The Jacksonville Jaguars ponder if rookie running back Leonard Fournette and a revitalized running game can indeed maximize quarterback Blake Bortles. The Chicago Bears wonder if rookie quarterback Mitchell Trubisky can blast their expectations and convince them that he instantly deserves to be their starter. The New Orleans Saints want rookie cornerback Marshon Lattimore to hastily help heal a stale defense. The Dallas Cowboys need rookie defensive end Taco Charlton to do more than sell tacos from his fresh Taco Bueno restaurant endorsement deal and create a nasty edge pass rush. The Baltimore Ravens view rookie cornerback Marlon Humphrey as restoration toward their old-school defensive aptitude.
On Wednesday, these five teams are the NFL’s first to open training camp.
They share the same championship goals but enter from diverse conditions.
Jacksonville was 3-13 last season, last in the AFC South. Chicago posted the same record and the same finish in the NFC North. New Orleans was 7-9, third in the NFC South and within that division chases the defending NFC champion Atlanta Falcons.
Dallas was 13-3, won the NFC East, but lost its only playoff game at home against the Green Bay Packers. Baltimore was an 8-8 bunch that finished second in the AFC North behind the Pittsburgh Steelers, the only team in that division with a winning record.
For all five teams, rookies report Wednesday and veterans a few days later.
For each, the entire rookie draft class has a role to play, a spot to earn, a method to follow in blending into their new teams’ work culture, concepts, and locker rooms.
Not to mention absorbing the enormous impact of their novel, professional NFL lives.
“It’s excitement,” Ravens general manager Ozzie Newsome said. “A lot of optimism based on all the work that has been done since the last game played and now setting the foundation, setting the tone for what you hope to be like. I imagine every single team starting today feels this way and so do the rest that start soon.’’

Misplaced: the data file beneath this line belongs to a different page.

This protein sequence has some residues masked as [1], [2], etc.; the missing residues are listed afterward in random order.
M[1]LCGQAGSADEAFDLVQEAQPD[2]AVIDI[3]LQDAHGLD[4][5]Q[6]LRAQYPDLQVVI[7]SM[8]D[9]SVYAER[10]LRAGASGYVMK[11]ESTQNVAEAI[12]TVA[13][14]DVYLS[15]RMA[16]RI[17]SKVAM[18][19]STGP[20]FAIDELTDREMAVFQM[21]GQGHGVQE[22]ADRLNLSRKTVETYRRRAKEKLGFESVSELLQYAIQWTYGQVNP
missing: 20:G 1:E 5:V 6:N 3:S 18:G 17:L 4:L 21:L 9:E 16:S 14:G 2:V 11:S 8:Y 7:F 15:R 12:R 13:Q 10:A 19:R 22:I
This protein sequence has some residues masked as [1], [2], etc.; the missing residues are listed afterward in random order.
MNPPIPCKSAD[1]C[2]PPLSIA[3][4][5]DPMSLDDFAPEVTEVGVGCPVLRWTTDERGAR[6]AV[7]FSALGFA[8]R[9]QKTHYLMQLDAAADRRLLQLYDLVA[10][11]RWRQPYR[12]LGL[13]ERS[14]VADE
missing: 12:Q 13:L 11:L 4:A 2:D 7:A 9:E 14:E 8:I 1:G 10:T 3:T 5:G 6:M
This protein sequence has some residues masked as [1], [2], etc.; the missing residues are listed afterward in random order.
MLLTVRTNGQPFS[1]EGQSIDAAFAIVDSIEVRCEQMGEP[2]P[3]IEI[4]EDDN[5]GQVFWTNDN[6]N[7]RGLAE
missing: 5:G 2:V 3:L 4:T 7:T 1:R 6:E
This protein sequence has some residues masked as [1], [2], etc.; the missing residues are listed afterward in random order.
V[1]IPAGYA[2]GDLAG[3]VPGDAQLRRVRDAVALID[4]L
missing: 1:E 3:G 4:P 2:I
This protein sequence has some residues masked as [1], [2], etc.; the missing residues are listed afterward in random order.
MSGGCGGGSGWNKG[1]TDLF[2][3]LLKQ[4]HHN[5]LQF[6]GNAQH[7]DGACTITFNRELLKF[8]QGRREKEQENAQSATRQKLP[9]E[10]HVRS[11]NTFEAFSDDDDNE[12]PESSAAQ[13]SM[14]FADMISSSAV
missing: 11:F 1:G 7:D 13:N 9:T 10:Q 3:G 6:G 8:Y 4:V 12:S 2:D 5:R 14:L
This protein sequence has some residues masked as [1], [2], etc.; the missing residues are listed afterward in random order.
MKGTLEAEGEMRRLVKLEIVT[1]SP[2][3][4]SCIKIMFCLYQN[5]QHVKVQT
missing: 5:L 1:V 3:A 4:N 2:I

NFL teams routinely open training camps with rookies reporting first. The rookies desperately need this.
Teams assess how much knowledge the rookies retained after the draft from those minicamps that followed. They assess where the rookies are in conditioning after some time off. The rookies are taught more about weight training and nutrition. More install of the playbook is given. And they are guided on the mentality of a college athlete switched to that of a pro — there is little easy about that transformation.
NFL teams have found that a player that comes from, say, Delta State University has a different exposure than a player from, say, Alabama. But the NFL goal is to mesh, merge, and mold these rookies into their fold.
Giving them a training camp head start helps.
More time is spent on the classroom in these first few days than on the field. More time is spent in life skills seminars and in player programs than on the field to help give the rookies a stronger foundation.
But there is a pure football element of anticipation and gratification for teams derived from getting their hands on their rookies without offseason interruptions. It’s new blood. Teams are a little younger from this injection of youth. Are these the pieces that can help put us over the top? Fill holes and woes from last year? Are we stronger? Are we faster?
That may be the biggest contribution NFL teams look for in rookies. The youthful speed they must provide.
The NFL is a speed game, a fast game constantly evolving into a faster one.
The Ravens believe in what they call AACT during this rookie reporting time — alignment, assignment, communication, and technique. This is the emphasis of their coach, John Harbaugh. These are the traits that he wants his rookies and all of his players to use on every play in every practice and in every game.
The Ravens spent their first four 2017 draft picks on defensive players and five of their seven total picks on defensive players.
“Now, had there been a No. 1 receiver available when we picked in the first round (16th), we would have drafted that No. 1 receiver,” Newsome said. “We draft on what is presented to us as well as on need. You want to be strong in all three phases of the game, but this draft did allow us to make a strong defense stronger. We’ve added some defensive playmakers and depth. We do know here what defense can do for you in this league.”
This is the beginning for the Ravens, for the other four teams that open today and soon for the rest of the league to begin fitting pieces, sharpening bodies and minds, and creating a temperament, mentality, and identity.
“Every day in training camp and starting with these rookies, I look for one thing most,” Newsome said. “Who is willing to compete? And who is willing to compete every day?”